Impressions of light enriched, crossed and bandaged
A few words on a series of paintings by Reniere & Depla
In a secret, high place within range of the hill from which Marshall Foch, on clear days, viewed the lack of troop movements from his comfortable hotel room, live two artists who jointly create sculptures, drawings and paintings under the name Reniere & Depla. Over the past two years they have been working on a series of paintings that they call, for the time being, ‘The fragility of the shadow’. I did not ask them what this title means, but obviously each painting is an object essentially drawing its texture and raison d’être from light. As such, each painting is a play of shadows, in which the fragile and fleeting appearance of reality is evoked or re-enacted both clumsily and wondrously, starting from the suspicion that reality itself is a strange, wayward film showing in which impressions of light are being enriched, crossed, bandaged and betrayed by our way of watching, our words, our thoughts and our conscious and unconscious memories. In the midst of this sound and light programme we dream about real meetings, with objects, animals, people, thoughts or paintings showing and offering themselves to each other and to us. In such meetings, we briefly seem to exist and to escape from our ghostly, superficial wanderings.
Every attentive observation nervously goes from the object to the way in which the light makes the object appear to us in an undetermined shape. The more attentive the thing, the more present it is, but also the more present the ever-changing light that pushes the thing into space, changing its volume, shape and colour, eating into it, making it uncertain and making it disappear again. As a result, we recognise a kind of reassurance or security in the present paintings by Reniere & Depla, besides intimations of unrest, oppression or threat.
One of the most striking characteristics of these paintings is the way in which the light seems to appear from the depths and seems to be woven into the whole construction. The objects represented have a certain mistiness or instability to them, in spite of their being in the way. Indeed, our view of the reality invoked is often immediately blocked by walls; yet these are not real walls, not only as they have been painted, but also as they pose as a yielding, porous surface slowly corroded by thousands of incidents.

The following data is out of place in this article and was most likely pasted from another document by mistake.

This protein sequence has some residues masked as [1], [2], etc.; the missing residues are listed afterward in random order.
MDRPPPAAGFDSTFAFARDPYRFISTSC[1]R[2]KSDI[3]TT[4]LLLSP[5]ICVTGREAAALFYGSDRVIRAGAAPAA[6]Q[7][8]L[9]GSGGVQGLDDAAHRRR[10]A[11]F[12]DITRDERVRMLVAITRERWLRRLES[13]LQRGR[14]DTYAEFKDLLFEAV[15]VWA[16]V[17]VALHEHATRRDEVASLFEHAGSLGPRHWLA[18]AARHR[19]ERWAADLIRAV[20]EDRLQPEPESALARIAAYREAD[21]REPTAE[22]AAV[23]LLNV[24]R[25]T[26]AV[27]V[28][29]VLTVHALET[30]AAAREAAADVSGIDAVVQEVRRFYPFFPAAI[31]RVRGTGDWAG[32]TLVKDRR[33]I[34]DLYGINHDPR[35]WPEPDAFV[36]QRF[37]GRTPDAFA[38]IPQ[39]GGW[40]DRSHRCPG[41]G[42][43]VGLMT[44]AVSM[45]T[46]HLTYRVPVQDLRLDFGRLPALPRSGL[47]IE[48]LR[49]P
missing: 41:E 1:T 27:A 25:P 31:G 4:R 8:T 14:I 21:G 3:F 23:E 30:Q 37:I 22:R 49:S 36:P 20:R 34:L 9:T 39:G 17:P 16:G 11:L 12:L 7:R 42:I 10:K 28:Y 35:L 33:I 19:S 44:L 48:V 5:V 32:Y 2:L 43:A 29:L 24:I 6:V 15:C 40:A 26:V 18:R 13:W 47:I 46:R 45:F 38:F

These paintings are realised by putting acrylic paint, layer by layer, on a relatively new kind of plywood, which tends to absorb the layers of paint to a large extent. The white passages are repainted time after time, so that they really stand out from below. They are alternated with layers of glaze that tint the white and are applied with thin, broad varnish brushes. Superfluous passages are wiped away with a piece of cloth. ‘It is like the procession of Echternach,’ the artists joke, ‘three steps forwards and two backwards.’ The result of this technique is a very special construction that so rarely shows any irregularities that one single visible brush stroke immediately seems sensual or funny.
The compositions of these paintings often include at least one slanting line. In general, this involves cut images, and often even ‘crookedly’ framed images, which traditionally do not come from the art of painting – where such cutting was exceptional until the twentieth century – but from photography. Indeed, the paintings are based on photos, usually made by the artists themselves. They gladly talk about how they travel together or just wander around, discovering images they want to convert into paintings. The longer they do this, the more images in the world will force themselves on them as potential candidates. Their work sharpens their observation and makes the world more tangible, defenceless, poetic, funny. In this way they organise their world in crooked framings in which objects are being caressed by light. In the enclosed, corroded spaces evoked in their paintings, viewers would always be able to recognise the tottering, unsteady world they vaguely remember from their childhood, when things did not yet have a fixed name or shape, or from the world of their dreams, where this unsteady world continues to lead an unhampered existence.
In one painting, we recognise an antique three-piece shaving mirror. The right-most part is cut off by the edge of the painting. The middle part reflects the sky outside and the left part has mysteriously adapted the colour of the wall behind it.
Intimacy is the acceptance of fear of being close to something or someone; it is the acceptance of presence. Each intimacy entails the immediate, albeit only potential, danger of being wounded or hurt, and the certain danger that the meeting will end at one point. Without acceptance of this future loss, intimacy is impossible. One of the beautiful aspects of these paintings is the fact that they give a shape to the meeting between two artists and their joint confrontation with objects and spaces they have recognised and recorded in photos. We come home to a considered reflection of countless meetings, which at the same time evokes a memory of the countless fears and confusions that usually prevent us from meeting other people, animals, plants or objects.
Montagne de Miel, 27 March 2009